Volunteer DBS Checks: Everything You Need to Know

Volunteers are invaluable for organisations across the country, and many of them wouldn’t be able to do the wonderful work they do without volunteer DBS Checks.

We’re currently in the middle of Volunteers’ Week, and it’s got us thinking about the incredible contribution volunteers make.

We often get asked about how volunteer DBS Checks work, so we thought we’d put together this blog to answer your questions.

volunteer dbs checks

What is Volunteers’ Week?


Before we launch into the nitty gritty of volunteer DBS Checks, let’s talk about Volunteers’ Week.

Volunteers’ Week is an annual celebration of volunteering, and an opportunity to say thank you for the fantastic work volunteers do.

The campaign is led by NCVO (The National Council for Voluntary Organisations) and takes place from 1-7 June each year. During the week, hundreds of celebrations and events happen all over the country to recognise the essential contribution volunteers make to the UK.


What are volunteer DBS Checks?


Applicants for volunteer DBS Checks go through the same checking process as applicants for non-volunteer DBS Checks.

However, the DBS does not charge for volunteer DBS Checks – although umbrella bodies usually charge an administration fee to process the check (in our case, it’s £22).

Volunteer DBS Checks are only available for Standard and Enhanced Disclosures – there is no volunteer option for Basic DBS Checks.


Who can have volunteer DBS Checks?


There are specific requirements that an applicant must meet to be eligible for a volunteer DBS Check.

Their volunteer role must meet the DBS definition of a volunteer:

‘A person engaged in an activity which involves spending time, unpaid (except for travel and other approved out-of-pocket expenses), doing something which aims to benefit some third party other than, or in addition to, a close relative.’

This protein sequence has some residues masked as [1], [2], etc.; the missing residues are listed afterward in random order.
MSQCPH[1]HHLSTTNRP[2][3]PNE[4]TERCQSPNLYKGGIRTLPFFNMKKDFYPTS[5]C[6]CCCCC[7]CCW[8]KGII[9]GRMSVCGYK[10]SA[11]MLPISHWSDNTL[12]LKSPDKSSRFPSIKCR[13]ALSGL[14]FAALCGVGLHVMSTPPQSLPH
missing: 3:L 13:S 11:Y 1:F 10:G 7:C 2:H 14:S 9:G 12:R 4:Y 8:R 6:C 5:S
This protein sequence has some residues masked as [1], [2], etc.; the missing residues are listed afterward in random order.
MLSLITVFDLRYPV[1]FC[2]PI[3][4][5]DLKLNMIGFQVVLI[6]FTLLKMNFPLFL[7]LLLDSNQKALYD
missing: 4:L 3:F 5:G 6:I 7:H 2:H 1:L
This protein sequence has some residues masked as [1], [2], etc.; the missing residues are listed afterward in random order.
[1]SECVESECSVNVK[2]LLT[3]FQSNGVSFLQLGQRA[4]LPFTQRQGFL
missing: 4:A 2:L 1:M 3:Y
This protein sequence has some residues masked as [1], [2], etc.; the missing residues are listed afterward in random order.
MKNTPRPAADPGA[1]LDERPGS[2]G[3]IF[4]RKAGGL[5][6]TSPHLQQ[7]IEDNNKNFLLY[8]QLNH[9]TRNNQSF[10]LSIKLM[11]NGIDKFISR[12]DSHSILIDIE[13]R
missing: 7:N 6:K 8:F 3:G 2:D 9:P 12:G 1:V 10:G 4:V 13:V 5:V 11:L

They must not:

  • Benefit financially from the position
  • Receive payment (except for travel and other approved out-of-pocket expenses)
  • Be in a trainee position, or doing a course that will lead to full-time employment or a qualification
  • Be on a work placement
  • Be a paid foster carer, or a member of a foster carer’s household

To put this into practice:

  • A student nurse on a placement would not qualify for a volunteer DBS Check as their experience is going towards their course
  • An adoptive parent would qualify for a volunteer DBS Check, but a foster carer wouldn’t – this is because one is an unpaid position while the other receives payment
  • An example of a role that would qualify for a volunteer DBS Check would be a parent helper in the school or scouts, as this position is unpaid and benefits a third party


Applying for volunteer DBS Checks: A step-by-step guide


Are you taking on a volunteer? Here’s a step-by-step guide to applying for a volunteer DBS Check:


  • Step 1: Ascertain whether the applicant’s role is eligible for a Standard or Enhanced DBS Check. Use the DBS eligibility guidance to help you.
  • Step 2: If the role is eligible, establish whether it meets the DBS definition of a volunteer (see above).
  • Step 3: If the applicant meets the definition, complete and submit their application in the usual way – ensuring that you select the ‘Volunteer’ status.


Any more questions about volunteer DBS Checks?


Our friendly team is always happy to help with any queries you have, so if you want to know anything else about volunteer DBS Checks then get in touch with us today.

Happy Volunteers’ Week everyone!